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The Biggest D.C. Spy Scandal You Haven’t Heard About (Part Two)

The Pakistani spy who went undetected in D.C. for 20 years was deeply involved with U.S. Muslim Brotherhood front groups.

by
Patrick Poole

Bio

August 16, 2012 - 12:00 am
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In Part One, I explored the court documents in the case of Ghulam Nabi Fai, the executive director of the Kashmiri American Center (KAC) who admitted in a 26-page Statement of Facts at the time of his plea deal last December that he was an influence agent working for the Pakistani intelligence service, the ISI. He penetrated the halls of Congress and successive administrations over a 20-year period to help shape U.S. foreign policy in Pakistan’s favor.

As noted in the affidavit by FBI Special Agent Sarah Webb Linden that was the basis for the criminal charges filed in federal court against Fai, he was in constant communication with his ISI handlers, exchanging more than 4,000 emails between June 2008 and his arrest in July 2011. According to the FBI, the ISI spent more than $4 million funding Fai’s operation, funneling money to straw donors in the Pakistani-American community. The operation was coordinated by Zaheer Ahmad, a U.S. citizen living in Pakistan who was charged along with Fai in the case.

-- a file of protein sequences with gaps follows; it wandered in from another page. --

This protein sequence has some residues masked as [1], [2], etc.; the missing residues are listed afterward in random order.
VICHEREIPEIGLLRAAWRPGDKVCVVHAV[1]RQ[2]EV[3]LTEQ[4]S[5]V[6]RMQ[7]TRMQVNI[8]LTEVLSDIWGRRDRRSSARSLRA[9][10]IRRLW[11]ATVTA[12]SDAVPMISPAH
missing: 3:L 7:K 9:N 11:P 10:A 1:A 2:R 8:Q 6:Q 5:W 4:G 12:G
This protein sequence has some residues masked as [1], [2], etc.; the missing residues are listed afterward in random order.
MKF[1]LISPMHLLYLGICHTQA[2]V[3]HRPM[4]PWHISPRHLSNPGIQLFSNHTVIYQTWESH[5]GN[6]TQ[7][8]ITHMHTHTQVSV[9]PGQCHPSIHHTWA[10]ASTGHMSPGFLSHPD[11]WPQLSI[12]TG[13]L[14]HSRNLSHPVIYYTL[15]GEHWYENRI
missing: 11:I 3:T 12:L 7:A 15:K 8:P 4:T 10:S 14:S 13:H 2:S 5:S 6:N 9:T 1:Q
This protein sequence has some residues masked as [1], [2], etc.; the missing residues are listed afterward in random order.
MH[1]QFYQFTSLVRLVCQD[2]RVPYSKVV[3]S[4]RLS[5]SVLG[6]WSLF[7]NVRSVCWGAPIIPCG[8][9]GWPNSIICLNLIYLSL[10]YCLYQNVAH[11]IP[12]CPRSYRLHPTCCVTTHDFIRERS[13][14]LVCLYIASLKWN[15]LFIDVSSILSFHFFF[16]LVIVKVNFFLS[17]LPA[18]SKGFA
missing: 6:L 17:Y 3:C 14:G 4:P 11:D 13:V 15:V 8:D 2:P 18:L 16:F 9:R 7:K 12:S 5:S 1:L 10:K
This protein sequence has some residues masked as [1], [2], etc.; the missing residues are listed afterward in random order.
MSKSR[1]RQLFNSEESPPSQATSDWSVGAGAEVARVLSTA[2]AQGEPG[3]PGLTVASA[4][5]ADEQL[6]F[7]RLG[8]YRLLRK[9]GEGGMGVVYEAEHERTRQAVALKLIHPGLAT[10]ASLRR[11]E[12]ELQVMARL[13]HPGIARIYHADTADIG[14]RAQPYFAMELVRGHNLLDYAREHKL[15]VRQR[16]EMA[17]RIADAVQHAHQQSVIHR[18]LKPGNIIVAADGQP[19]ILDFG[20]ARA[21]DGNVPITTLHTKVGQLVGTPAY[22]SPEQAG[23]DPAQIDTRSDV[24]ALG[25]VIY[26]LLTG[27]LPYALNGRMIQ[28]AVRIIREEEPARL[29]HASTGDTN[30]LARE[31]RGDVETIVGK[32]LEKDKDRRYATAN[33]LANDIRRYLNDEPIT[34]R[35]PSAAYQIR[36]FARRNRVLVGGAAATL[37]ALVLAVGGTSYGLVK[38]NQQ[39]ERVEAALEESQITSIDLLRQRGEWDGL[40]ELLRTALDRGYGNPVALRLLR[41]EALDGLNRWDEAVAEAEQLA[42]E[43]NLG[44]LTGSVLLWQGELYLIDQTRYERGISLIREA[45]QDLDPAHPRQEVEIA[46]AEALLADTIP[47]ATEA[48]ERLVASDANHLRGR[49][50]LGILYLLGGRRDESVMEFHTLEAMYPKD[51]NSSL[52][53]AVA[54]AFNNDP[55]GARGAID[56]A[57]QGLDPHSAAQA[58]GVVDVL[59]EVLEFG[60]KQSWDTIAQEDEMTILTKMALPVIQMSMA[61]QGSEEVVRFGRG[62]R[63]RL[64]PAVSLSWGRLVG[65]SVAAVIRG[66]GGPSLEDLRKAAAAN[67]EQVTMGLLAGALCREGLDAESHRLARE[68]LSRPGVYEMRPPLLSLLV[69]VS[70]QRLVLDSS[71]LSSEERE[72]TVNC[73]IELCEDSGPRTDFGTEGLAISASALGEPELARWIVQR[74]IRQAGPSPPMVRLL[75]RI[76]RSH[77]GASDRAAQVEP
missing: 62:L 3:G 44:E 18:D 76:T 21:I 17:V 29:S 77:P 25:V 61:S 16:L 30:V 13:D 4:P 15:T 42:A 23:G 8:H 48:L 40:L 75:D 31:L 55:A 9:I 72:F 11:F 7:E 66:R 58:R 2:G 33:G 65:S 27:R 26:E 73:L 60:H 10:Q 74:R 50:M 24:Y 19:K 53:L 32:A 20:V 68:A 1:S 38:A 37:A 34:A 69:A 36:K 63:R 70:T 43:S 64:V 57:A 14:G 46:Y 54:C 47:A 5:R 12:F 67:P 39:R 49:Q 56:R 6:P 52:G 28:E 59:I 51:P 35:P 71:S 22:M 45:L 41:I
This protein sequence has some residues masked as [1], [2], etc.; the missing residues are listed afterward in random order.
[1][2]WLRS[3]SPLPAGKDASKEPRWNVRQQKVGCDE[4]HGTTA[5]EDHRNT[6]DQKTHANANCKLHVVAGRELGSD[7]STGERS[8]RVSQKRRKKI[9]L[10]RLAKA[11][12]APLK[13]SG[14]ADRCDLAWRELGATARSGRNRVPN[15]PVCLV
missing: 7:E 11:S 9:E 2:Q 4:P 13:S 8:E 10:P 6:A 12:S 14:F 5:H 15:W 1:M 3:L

As I noted in Part One, while the establishment media reported on Fai’s arrest, the story virtually disappeared from all of the leading news outlets. But while the U.S. media was ignoring the scandal entirely, the matter was the subject of considerable media scrutiny in Indian and Pakistani media.

One curious episode that received no attention from the U.S. media was the strange death of Fai’s conspirator, Zaheer Ahmad.

Several months after Fai’s arrest, an extensive investigative piece (the only one ever published on the topic) by ProPublica noted Ahmad’s ties to Pakistani nuclear scientist Sultan Bashiruddin Mahmood. Mahmood had met with Osama bin Laden and Ayman al-Zawahiri prior to 9/11, wanting to help al-Qaeda obtain nuclear weapons. Ahmad told the ProPublica researchers:

In a phone conversation, Ahmad said he was free and working at Shifa. “Until this case is finished, I can’t discuss this,” Ahmad told a ProPublica reporter. “And it could be dangerous for you, too.”

Two days after the ProPublica exposé appeared, a bombshell report from the Hindustan Times placed Ahmad (Fai’s conspirator) at the meeting with Mahmood, Bin Laden, and Zawahiri just weeks prior to the 9/11 attacks.

Two days after that Hindustan Times article appeared tying him to the meeting with al-Qaeda leaders, Ahmad, who was living in Pakistan, dropped dead from a “cerebral hemorrhage”.

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